Inspect the sleeve tube. It should be straight. If there are any burrs at the ends or in the hole for the set screw, file or sand them smooth. If tube is bent or deformed (flattened from clamping in vise etc.) it is best to replace it. Lubricate the inside of the sleeve with WD40 before reassembling skeg cable and sleeve. If your kayak has the black carbon sleeve tube, it is common to find cracks and chips missing from the tube near the area where the knob's set screw passes through the sleeve, usually this can be ignored as long as the sleeve is in tact enough to stabilize the knob and move together with the knob when the set screw is clamped against the cable.
Reassembling Skeg System
Lubricate the skeg cable with paraffin wax before reassembling system. When reinserting the cable into the kayak, keep spinning the cable in the direction of winding the cable’s twisted fibers tighter (this keeps the cable from fraying and helps the end of the cable slide around corners), especially spin the cable each time the end of the cable meets a fitting or edge of a tube. Note when the aft end of the sleeve hits one of the guide tubes this can also cause the cable to stop moving, but wiggling the sleeve to center it in the guide tube will fix this.
The stainless steel set screw secures the cable to the blade. To disconnect the old skeg cable from the skeg blade, loosen the set screw and pull the cable from the blade.
To reinstall the skeg blade, hold it nearly perpendicular to the keel and get the end of the grove in the blade lined up with the hinge pin in the kayak’s skeg box. Give the skeg blade a slight forward tap near the hinge end of the blade with your fist so as to make it click into place on the hinge pin.
The skeg cable can be reassembled from either end of the system. If the cable slides through the black carbon sleeve without much force, try feeding the cable in from the skeg box at the aft end (if you can’t slide the cable through the sheath by hand, then pre assemble the sheath onto the cable using a vise then feed the cable into the kayak from inside the cockpit at the forward end of the system). When the end of the cable is visible at the control recess, slide the black carbon sheath over the cable by spinning the sheath in the direction that winds the strands of the skeg cable tighter. Keep pushing the sheath over the cable until the cable nearly comes out the other end of the sheath.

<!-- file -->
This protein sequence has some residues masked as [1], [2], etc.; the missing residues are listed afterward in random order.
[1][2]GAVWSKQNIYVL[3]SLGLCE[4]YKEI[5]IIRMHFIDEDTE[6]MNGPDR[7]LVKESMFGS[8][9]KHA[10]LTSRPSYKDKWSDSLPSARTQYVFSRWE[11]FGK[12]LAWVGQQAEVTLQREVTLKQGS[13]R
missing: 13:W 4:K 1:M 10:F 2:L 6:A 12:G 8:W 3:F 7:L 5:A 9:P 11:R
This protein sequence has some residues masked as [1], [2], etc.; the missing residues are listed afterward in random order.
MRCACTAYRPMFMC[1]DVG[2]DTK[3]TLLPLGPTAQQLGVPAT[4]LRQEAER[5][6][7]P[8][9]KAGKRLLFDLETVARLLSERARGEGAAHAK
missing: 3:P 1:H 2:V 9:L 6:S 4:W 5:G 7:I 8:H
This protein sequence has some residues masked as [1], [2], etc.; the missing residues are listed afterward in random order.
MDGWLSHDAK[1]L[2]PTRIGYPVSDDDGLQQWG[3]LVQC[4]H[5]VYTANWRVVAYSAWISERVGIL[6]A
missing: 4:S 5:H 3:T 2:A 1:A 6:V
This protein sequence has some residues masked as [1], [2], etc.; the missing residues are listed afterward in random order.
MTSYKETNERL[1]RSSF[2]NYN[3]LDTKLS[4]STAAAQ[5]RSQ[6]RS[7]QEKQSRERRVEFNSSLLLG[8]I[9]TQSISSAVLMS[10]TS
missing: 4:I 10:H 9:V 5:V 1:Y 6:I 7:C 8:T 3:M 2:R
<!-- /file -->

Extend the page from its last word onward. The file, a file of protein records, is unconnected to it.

Insert the aft end of the skeg cable into the skeg blade. Note the end of the skeg cable must be free of any fraying and tightly wound. If you need to trim the cable either to clean up frayed ends or to shorten it for length adjustment, get a pair of cable cutters sold for cutting sailboat rigging or bike control cables. With a good pair of cable cutters it is easy to make a clean cut so the cable can be reassembled. The cable should go all the way in past the perpendicular hole where the set screw clamps on the cable and into the hole for the cable till it bottoms out. Tighten the set screw enough that it slightly bends and deforms the cable, but not so much that the cable bows out sideways.
Center the skeg control knob over the hole in the black carbon sheath tube and tighten the set screw against the skeg cable with a #2 Philips screw driver. Move the control knob back and forth to check the range of motion of the skeg blade and to be sure the system moves freely. The aft tip of the skeg blade should protrude 5.25"-5.5" below the keel in the full down position and it should be flush or slightly recessed when fully retracted. If the skeg needs adjusting, loosen the set screw on the control knob and push or pull on the skeg blade while holding the black carbon skeg cable sheath to force the cable to slide inside the black carbon sheath; reset the control knob's set screw and check again.
If you replaced the skeg cable via the forward end, be sure to seal up the hole you made inside the cockpit, otherwise water will leak into the cockpit from the forward end of the skeg control recess. Epoxy putty such as JB Weld (available at automotive parts and hardware stores) is a quick and easy way to close up this hole.
Replacing the Poly Tube
In the unlikely event that the Poly Tube is kinked or needs to be replaced for some reason here are some extra notes.
The original poly tube from the factory has a crimped ring at the fwd end; I bought a 6 mm compression fitting and several additional compression rings from McMaster Carr. I used that compression fitting to press the fwd ring on the new tube, then removed the compression nut before sliding the tube into place from the fwd end. Another new compression ring (and the original 6 mm compression nut) is needed to re-affix the aft end of the tube to the compression fitting above the skeg box. You will also need to cover this fitting with Marine Goop to make it all water tight. At the forward end of the Poly Tube, use marine grade clear silicone to seal up the penetration at the slider assembly end.